Some applications can handle jitter with no problem. If you’re downloading a big file, you care more about the average packet arrival rate than about when any particular packet arrives. If you’re browsing the web, modest jitter will cause, at worst, a slight delay in downloading some pages. If you’re watching a streaming video, your player will buffer the stream so jitter won’t bother you much.
But applications like voice conferencing or Internet telephony, which rely on steady streaming of interactive, realtime communication, can suffer a lot if there is jitter. Users report that VoIP services like Vonage and Skype can behave poorly when subjected to network jitter.
And we know that residential ISPs are often phone companies or offer home phone service, so they may have a special incentive to discriminate against competing Internet phone services. Causing jitter for such services, whether by minimal or non-minimal delay discrimination, could be an effective tactic for an ISP that wants to drive customers away from independent Internet telephone services.
There is some anecdotal evidence to suggest that Comcast’s residential Internet customers may be having trouble using the Vonage Internet phone service because of jitter problems.
Let’s assume for the sake of argument that these reports are accurate – that Comcast’s network has high jitter, and that this is causing problems for Vonage users. What might be causing this? One possibility is that Comcast is using delay discrimination, either minimal or non-minimal, with the goal of causing this problem. Many people would want rules against this kind of behavior.
(To be clear: I’m not accusing Comcast of anything. I’m just saying that if we assume that Comcast’s network causes high jitter, and if we assume that high jitter does cause Vonage problems, then we should consider the possibility that Comcast is trying to cause the jitter.)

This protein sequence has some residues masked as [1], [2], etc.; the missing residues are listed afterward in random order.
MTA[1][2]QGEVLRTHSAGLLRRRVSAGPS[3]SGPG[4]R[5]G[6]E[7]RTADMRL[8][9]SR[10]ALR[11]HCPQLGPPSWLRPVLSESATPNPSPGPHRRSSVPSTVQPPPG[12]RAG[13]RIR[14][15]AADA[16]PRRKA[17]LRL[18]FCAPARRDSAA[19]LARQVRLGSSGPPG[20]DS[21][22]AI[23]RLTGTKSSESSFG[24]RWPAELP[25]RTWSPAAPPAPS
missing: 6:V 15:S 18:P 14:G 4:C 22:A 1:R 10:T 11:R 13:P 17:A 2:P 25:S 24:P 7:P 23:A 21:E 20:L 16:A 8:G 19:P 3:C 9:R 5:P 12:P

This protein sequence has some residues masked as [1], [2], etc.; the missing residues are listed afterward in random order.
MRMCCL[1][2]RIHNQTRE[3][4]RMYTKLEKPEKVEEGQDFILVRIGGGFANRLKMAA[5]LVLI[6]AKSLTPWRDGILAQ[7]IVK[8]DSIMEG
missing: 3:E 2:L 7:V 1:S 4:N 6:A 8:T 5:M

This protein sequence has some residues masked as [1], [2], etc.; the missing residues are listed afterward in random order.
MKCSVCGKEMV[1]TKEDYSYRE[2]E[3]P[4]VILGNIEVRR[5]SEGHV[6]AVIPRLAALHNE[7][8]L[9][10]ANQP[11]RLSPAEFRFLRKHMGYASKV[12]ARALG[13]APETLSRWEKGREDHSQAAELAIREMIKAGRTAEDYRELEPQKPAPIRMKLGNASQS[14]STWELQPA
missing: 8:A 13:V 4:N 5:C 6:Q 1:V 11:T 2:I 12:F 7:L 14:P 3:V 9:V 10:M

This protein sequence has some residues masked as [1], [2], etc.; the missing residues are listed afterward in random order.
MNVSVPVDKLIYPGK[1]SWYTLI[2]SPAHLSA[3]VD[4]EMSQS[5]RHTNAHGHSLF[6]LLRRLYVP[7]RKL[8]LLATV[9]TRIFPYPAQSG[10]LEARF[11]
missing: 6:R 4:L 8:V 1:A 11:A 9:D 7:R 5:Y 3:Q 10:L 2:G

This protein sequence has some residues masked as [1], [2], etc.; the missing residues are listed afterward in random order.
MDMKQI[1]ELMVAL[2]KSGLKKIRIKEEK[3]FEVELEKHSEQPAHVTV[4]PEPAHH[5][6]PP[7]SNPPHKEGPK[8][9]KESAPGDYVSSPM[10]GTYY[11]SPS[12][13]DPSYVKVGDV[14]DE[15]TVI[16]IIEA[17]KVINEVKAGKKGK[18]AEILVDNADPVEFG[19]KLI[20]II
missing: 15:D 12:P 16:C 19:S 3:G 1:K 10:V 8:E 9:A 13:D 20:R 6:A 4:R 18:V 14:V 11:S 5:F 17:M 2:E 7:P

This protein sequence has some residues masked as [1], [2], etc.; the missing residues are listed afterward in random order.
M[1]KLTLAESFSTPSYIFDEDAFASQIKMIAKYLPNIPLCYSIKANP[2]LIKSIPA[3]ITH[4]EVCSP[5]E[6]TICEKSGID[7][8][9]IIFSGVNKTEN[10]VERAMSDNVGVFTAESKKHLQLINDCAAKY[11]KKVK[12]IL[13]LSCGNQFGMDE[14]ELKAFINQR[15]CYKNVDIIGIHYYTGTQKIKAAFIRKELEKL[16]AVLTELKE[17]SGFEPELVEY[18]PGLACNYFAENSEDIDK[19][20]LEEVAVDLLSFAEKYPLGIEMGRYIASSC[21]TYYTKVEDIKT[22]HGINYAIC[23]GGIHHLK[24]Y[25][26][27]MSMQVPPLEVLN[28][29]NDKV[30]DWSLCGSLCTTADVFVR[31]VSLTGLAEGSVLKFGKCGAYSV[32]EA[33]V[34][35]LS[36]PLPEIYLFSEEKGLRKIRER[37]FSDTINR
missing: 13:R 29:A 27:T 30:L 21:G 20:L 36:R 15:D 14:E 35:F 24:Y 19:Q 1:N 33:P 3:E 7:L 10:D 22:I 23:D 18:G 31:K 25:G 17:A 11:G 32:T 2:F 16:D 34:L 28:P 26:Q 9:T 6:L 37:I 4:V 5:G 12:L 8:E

Another possibility is that Comcast isn’t trying to cause problems for Vonage users, and Comcast’s management of its network is completely reasonable and nondiscriminatory, but for reasons beyond Comcast’s control its network happens to have higher jitter than other networks have. Perhaps the jitter problems are temporary. In this case, most people would agree that net neutrality rules shouldn’t punish Comcast for something that isn’t really its fault.
This most challenging possibility, from a policy standpoint, (still assuming that the jitter problem exists) is that Comcast didn’t take any obvious steps to cause the problem but is happy that it exists, and is subtly managing its network in a way that fosters jitter. Network management is complicated, and many management decisions could impact jitter one way or the other. A network provider who wants to cause high jitter can do so, and might have pretextual excuses for all of the steps it takes. Can regulators tell this kind of strategem apart from fair and justified engineering decisions that happen to cause a little temporary jitter?
Surely some discriminatory strategies are so obvious, and the offered engineering pretexts so weak, that we could block or punish them without worrying about being wrong. But there would be hard cases too. Net neutrality regulation, even if justified, will inevitably lead to some difficult line-drawing.